Originally published in The DA (WVU's student newspaper)
Photo courtesy goat.bandcamp.com/album/requiem
As a poor college student, it’s rare that I enjoy an album enough to buy a physical copy. It’s even farther out to find consecutive releases from the same act gracing my record crates, which is why I’m thrilled to say that the Swedish band GOAT’s third and potentially final album, "Requiem," will be finding its home tucked snugly behind my copies of 2012’s "World Music" and 2014’s "Commune."
Who is GOAT? That’s a damn good question. The closing track on the group’s sophomore effort "Commune" gives meaning to the acronym: "Gathering of Ancient Tribes." GOAT’s Afro-Oriental psych-rock certainly sounds like the tribal peoples of history (including the Deadheads) coalesced for one giant (insert-your-psychedelic-drug-of-choice)-fueled jam session.
The Gothenburg-based band, which has never revealed its members identities, performs in homemade robes and masks resembling any number of cultures. They tell an official origin story to complement their face-melting fusion sound. Their original members supposedly come from Korpilombolo, Sweden, where music plays a huge part of the rural town’s culture (think Elkins, WV, for example).
The young GOAT members learned to play communally with the elder musicians as they grew up, claiming that the band has existed in various incarnations for decades. They say that centuries ago, a witch doctor came to live in Korpilombolo and introduced the villagers to a style of voodoo ritual. Their music, and anonymity, is rooted in this spiritual practice as a means of transcendence.
"For us, it’s easier to play better when you don’t have any focus on yourself as a person," a representative of the group told Noisey’s Beverly Bryan in a recent interview.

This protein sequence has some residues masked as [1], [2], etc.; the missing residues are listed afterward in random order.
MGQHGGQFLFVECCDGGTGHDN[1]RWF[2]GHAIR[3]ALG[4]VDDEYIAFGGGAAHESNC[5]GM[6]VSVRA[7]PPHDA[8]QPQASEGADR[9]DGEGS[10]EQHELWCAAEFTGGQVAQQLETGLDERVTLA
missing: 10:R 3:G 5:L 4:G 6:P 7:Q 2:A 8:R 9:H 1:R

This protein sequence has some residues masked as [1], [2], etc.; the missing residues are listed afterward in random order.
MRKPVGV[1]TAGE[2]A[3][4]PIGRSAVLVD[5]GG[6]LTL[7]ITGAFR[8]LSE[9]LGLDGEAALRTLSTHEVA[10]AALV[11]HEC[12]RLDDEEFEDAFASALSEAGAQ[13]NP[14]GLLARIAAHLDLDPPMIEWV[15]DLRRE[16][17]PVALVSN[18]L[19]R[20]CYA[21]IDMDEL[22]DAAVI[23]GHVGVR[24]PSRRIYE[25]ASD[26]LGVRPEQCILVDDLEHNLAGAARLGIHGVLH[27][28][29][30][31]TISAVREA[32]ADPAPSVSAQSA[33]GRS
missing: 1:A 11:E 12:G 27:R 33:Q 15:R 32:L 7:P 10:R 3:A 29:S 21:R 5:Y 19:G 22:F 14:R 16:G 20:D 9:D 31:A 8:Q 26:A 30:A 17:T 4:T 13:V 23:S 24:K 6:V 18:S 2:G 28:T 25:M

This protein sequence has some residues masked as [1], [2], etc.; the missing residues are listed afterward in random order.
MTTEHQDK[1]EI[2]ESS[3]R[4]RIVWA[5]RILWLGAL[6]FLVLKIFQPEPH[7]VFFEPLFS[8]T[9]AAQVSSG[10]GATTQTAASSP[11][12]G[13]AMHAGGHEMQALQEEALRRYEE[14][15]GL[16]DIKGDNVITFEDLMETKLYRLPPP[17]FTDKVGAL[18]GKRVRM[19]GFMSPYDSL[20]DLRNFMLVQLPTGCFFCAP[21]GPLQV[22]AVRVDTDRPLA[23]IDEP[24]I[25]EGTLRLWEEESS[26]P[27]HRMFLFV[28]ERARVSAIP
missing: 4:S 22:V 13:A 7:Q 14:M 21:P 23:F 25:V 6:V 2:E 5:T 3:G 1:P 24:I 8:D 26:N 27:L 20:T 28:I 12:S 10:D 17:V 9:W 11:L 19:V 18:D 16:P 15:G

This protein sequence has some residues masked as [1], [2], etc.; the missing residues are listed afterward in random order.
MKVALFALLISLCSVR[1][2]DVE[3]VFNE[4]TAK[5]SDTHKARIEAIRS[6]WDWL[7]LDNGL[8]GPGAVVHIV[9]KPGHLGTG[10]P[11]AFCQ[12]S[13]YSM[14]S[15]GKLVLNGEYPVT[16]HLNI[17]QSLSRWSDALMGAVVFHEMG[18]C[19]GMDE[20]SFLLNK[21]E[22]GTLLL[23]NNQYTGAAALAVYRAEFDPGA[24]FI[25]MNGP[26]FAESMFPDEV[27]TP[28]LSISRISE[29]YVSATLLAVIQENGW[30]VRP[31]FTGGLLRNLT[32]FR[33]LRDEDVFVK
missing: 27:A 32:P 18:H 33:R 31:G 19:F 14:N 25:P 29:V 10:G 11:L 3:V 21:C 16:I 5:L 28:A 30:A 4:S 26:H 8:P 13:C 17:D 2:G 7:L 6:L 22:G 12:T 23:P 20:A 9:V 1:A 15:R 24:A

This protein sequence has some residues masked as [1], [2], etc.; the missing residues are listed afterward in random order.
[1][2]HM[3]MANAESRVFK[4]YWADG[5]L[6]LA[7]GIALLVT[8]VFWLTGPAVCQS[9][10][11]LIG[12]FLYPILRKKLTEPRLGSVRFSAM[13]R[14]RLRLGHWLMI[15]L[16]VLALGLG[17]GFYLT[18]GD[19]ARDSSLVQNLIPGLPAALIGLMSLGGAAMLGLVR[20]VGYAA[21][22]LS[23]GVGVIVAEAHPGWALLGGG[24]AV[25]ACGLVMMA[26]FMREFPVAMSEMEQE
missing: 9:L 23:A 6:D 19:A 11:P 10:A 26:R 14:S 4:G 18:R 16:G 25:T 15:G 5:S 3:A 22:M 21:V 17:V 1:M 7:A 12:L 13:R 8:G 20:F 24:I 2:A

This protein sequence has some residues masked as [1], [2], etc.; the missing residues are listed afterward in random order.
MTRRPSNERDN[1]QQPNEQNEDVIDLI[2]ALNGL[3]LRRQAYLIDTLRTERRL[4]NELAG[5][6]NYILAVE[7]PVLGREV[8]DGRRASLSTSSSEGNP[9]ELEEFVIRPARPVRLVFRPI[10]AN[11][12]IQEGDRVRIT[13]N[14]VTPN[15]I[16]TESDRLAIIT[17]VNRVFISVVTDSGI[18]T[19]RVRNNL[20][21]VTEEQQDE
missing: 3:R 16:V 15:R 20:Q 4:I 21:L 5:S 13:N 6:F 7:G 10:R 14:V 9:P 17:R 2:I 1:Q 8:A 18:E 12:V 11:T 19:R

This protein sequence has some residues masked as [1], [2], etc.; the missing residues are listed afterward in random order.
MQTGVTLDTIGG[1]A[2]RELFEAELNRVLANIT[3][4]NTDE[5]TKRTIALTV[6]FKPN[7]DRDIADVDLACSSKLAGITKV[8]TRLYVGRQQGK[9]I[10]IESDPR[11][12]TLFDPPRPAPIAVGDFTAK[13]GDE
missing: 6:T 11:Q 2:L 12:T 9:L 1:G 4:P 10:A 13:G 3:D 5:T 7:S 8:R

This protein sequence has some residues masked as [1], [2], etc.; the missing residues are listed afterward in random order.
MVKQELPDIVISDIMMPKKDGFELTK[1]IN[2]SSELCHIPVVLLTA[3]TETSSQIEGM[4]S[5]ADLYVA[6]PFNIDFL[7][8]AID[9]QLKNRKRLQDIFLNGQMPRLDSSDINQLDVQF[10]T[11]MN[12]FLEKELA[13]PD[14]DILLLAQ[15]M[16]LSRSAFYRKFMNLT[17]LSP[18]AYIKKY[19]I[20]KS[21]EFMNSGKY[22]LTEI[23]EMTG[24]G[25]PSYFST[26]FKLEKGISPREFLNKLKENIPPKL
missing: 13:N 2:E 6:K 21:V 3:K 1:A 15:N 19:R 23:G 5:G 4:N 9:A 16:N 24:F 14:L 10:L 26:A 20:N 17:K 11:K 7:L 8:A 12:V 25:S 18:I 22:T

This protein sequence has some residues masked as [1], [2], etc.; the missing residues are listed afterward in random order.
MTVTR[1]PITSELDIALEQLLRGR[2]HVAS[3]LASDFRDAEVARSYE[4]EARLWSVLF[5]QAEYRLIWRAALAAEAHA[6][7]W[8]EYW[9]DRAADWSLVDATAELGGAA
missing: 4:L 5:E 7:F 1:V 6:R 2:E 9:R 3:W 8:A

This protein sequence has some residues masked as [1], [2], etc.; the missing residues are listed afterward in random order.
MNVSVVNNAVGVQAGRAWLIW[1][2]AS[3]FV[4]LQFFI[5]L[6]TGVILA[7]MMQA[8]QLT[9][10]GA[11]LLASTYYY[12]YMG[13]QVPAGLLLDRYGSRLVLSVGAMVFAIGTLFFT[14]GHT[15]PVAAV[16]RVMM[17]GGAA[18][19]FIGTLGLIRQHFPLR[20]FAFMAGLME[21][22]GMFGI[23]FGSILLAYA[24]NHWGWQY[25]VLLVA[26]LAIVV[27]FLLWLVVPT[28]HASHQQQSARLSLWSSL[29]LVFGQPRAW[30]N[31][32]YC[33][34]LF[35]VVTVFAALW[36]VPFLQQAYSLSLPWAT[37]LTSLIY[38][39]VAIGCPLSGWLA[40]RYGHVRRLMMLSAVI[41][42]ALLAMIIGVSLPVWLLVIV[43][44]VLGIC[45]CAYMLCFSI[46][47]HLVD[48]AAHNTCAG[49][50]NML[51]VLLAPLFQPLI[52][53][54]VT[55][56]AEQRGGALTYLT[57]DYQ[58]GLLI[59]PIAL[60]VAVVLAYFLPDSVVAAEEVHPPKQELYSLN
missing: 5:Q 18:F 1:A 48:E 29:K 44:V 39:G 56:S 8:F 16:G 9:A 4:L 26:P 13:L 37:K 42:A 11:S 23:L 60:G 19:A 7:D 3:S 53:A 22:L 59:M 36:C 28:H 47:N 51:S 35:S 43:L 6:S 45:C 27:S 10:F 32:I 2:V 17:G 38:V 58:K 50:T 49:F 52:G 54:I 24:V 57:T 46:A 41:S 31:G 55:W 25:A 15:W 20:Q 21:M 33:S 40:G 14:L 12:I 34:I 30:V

GOAT seeks to rise above the individual ego—a common quest in psychedelic culture—in order to improve their relationships and mentality and unite with each other.
Spoken-word samples throughout the group’s recordings provide us with a rich collection of mantras to meditate on this theme of oneness, from the second track they ever released, "Goatman," to the final track on "Requiem," "Ubuntu." This final piece begins with a four minute-long discussion of ubuntu, the African philosophy of human kindness, before recalling the main riff of their very first song on "World Music," "Diarabi."
Other critics have speculated that the track prior to "Ubuntu," "Goodbye" is the band’s way of signing off from the world of music. Julian Marszalek wrote for the Quietus that "GOAT have backed themselves into a cul-de-sac with little room to maneuver." Having exhausted their repertoire of heavy guitar parts and turned to acoustic experimentation as a means of breaking new ground, it seems likely they may fold.
The member who spoke to Noisey even said, "If it ended tomorrow I would be fine with it, and to think like that is what really makes me enjoy it while it lasts."
This peaceful secession shouldn’t come as a surprise to anyone though. It fits perfectly into the group’s mystical worldview. Closing with the riff from "Diarabi" just completes the circle.
Ever since hearing the scorching West African-style guitar riff that opens that debut release, GOAT’s music has been seared into the deepest parts of my brain, but maybe it’s always been there. Maybe it’s there in your mind too, and everyone who can see beyond themselves, waiting to be born again. If one thing is certain, GOAT doesn’t just write music, they channel it.